Now, India's new FDI policy includes start-ups


NEW DELHI : In another move to attract more foreign direct investment (FDI), the  government on Monday unveiled a "Consolidated FDI Policy" including in it start-ups for the  first time. According to the document released by the Department of Industrial Policy and Promotion  (DIPP), start-ups can raise up to 100 per cent of funds from Foreign Venture Capital  Investors (FVCIs). Start-ups can issue equity or equity-linked instruments or debt  instruments to FVCIs against the receipt of foreign remittance. 


The new document incorporates in simplified form all the changes  made over the past year further liberalising  foreign investment rules in over a dozen  sectors, including defence, civil aviation, construction and development, private security  agencies and news broadcasting.   

Start-ups, moreover, can issue convertible notes to residents outside India under certain  conditions. 

"Startups can issue convertible notes to persons resident outside India (subject to certain  conditions)," the document said. 

"A start-up company engaged in a sector where foreign investment requires government  approval may issue convertible notes to a non-resident only with approval of the  government," it said.

A convertible note is issued by a start-up firm to establish that it has received money as a debt, which will be repaid at the discretion of the holder, or will be converted into  specified number of the start-up's shares.

Convertible notes to non-resident investors will have to be issued with government's  permission in sectors where government approval is required for foreign investment, the FDI policy said.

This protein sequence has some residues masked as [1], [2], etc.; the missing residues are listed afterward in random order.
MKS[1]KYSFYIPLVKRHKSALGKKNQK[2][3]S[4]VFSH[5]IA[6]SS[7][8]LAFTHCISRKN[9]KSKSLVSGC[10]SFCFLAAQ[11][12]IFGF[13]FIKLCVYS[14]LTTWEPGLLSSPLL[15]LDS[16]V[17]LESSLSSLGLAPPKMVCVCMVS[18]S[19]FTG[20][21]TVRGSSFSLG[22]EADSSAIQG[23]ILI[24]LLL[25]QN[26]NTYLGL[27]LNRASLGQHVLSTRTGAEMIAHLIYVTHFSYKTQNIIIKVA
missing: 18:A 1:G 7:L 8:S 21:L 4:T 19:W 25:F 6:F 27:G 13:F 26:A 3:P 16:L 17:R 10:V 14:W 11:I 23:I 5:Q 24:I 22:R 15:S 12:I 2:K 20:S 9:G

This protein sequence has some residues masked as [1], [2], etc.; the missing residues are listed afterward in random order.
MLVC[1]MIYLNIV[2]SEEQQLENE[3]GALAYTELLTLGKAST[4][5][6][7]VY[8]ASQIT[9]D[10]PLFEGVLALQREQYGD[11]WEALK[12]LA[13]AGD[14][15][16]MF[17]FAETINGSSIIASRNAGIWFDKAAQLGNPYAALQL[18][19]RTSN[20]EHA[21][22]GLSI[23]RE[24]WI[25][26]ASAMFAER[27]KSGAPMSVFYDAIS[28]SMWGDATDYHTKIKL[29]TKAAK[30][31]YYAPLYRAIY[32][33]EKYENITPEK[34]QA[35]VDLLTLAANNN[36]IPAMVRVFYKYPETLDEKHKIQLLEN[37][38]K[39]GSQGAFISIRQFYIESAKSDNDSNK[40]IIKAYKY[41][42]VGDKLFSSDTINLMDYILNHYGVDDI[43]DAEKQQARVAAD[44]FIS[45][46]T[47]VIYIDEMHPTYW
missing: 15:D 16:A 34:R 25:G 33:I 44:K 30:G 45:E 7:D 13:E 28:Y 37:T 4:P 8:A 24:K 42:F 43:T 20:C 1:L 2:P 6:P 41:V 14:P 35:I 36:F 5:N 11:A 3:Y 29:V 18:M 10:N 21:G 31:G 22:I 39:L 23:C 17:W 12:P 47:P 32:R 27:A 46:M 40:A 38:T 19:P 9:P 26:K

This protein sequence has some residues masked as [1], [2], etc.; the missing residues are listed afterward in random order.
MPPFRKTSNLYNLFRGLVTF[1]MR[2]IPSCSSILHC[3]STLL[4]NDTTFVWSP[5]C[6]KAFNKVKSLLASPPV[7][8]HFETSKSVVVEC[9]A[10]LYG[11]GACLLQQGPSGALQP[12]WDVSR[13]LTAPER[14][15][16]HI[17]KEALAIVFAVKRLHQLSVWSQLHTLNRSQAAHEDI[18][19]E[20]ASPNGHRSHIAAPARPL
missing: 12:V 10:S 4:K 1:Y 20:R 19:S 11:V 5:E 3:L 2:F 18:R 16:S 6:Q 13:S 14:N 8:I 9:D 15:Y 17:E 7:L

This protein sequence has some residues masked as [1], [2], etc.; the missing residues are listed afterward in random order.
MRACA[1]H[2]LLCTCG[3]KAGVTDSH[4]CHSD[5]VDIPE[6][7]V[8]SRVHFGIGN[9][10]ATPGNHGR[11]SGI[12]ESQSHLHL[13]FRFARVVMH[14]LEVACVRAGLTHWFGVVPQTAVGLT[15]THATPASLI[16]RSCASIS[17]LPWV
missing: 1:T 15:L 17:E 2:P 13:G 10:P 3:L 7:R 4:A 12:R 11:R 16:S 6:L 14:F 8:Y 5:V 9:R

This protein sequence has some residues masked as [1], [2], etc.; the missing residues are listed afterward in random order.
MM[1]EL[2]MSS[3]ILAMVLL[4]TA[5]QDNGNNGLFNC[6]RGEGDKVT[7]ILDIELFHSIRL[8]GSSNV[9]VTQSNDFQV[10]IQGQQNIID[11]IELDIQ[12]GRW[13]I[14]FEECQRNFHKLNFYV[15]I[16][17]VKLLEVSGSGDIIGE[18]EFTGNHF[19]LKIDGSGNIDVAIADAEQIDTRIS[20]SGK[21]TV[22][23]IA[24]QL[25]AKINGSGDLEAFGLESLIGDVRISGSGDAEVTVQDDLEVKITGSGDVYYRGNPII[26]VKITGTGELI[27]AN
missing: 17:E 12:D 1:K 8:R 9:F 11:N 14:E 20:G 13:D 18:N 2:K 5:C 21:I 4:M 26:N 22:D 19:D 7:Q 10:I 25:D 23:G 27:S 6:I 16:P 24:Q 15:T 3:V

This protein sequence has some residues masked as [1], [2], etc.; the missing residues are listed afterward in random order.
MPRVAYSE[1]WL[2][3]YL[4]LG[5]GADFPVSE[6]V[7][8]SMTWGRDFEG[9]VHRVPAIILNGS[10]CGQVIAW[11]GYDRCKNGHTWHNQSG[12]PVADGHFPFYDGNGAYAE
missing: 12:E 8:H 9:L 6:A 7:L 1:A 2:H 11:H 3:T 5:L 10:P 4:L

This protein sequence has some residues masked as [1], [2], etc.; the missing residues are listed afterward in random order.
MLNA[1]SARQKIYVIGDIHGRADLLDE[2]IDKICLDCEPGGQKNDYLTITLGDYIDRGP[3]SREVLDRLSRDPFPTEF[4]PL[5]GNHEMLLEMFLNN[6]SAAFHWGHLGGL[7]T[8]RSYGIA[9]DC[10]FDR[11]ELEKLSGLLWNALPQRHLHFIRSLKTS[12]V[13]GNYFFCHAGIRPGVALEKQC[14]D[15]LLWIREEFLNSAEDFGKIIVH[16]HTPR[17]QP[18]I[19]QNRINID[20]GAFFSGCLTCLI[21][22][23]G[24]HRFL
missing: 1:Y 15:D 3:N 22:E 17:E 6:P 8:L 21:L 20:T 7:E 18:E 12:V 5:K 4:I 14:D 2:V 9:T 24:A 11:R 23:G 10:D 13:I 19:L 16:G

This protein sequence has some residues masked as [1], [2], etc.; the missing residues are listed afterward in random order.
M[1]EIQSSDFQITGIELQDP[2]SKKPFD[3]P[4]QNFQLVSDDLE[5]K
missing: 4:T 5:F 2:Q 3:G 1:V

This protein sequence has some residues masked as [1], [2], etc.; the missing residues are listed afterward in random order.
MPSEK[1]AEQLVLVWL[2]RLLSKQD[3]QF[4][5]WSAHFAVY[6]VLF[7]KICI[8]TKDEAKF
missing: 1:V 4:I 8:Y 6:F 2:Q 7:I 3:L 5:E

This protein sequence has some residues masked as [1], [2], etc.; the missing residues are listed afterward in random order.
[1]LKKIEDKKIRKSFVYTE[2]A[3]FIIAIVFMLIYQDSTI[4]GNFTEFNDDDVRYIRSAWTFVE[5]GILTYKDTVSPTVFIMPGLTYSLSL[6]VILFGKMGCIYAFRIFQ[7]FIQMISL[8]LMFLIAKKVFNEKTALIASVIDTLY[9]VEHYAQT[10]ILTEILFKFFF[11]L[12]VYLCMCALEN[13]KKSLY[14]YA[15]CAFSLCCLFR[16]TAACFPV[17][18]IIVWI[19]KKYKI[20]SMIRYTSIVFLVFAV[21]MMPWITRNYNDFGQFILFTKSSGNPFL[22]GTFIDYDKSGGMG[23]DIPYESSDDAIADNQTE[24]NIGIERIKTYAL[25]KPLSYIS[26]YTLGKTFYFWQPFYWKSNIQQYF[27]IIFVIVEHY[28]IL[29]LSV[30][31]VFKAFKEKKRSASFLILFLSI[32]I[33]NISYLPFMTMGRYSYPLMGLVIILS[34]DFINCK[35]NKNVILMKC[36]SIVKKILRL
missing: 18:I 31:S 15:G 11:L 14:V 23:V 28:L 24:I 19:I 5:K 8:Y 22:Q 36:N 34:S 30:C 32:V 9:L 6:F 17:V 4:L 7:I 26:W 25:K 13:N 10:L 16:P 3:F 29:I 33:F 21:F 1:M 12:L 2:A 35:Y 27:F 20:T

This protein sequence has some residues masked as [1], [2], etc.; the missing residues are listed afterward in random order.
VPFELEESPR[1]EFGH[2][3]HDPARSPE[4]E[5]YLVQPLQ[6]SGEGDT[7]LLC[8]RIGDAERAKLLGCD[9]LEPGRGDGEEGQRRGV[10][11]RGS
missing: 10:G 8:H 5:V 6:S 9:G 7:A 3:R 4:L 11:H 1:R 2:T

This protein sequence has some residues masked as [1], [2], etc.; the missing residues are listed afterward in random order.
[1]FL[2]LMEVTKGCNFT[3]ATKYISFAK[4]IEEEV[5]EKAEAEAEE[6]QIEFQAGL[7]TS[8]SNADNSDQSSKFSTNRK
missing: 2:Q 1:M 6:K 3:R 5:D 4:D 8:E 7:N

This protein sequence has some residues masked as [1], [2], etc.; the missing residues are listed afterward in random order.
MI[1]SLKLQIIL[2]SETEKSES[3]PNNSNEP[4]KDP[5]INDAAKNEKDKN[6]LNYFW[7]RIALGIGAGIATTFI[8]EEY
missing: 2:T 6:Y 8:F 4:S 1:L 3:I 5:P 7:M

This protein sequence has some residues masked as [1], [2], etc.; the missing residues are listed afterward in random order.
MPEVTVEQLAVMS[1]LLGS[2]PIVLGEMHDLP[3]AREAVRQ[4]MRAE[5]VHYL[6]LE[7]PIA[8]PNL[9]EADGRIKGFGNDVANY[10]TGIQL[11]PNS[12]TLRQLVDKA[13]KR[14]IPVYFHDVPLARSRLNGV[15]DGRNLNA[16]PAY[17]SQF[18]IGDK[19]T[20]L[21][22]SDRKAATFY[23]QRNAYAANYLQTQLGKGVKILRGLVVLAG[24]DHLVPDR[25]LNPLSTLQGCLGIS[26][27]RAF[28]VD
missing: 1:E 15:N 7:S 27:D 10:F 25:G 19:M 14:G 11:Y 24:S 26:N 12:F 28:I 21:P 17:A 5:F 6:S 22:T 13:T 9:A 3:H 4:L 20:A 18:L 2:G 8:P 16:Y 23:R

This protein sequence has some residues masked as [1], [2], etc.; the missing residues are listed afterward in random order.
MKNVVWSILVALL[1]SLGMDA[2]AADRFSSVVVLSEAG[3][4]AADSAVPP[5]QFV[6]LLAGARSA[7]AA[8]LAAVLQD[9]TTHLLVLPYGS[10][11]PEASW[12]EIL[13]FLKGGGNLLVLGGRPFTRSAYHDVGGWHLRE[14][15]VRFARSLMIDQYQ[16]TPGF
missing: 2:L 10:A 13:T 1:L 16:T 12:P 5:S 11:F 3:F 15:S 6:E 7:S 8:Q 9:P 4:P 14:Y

A person resident outside India will be permitted to buy convertible notes issued by an  Indian start-up for an amount of Rs 25 lakh or more in a single tranche. 

This, however, does not apply to citizens or entities of Pakistan and Bangladesh, who are allowed to invest in India only under the government route. 

Further, a citizen of Pakistan or an entity incorporated in Pakistan is also barred from  investing in defence, space, atomic energy and sectors or activities prohibited for foreign  investment, the document said.

Non-resident Indians (NRIs) can also acquire convertible notes on non-repatriation basis, it added. 

FDI flows into India have nearly doubled over the last decade to reach $42 billion in fiscal 2016-17. During the first quarter of the current fiscal, FDI at $10.4 billion rose 37 per cent over the same period last year.

Image Credit : LinkedIn


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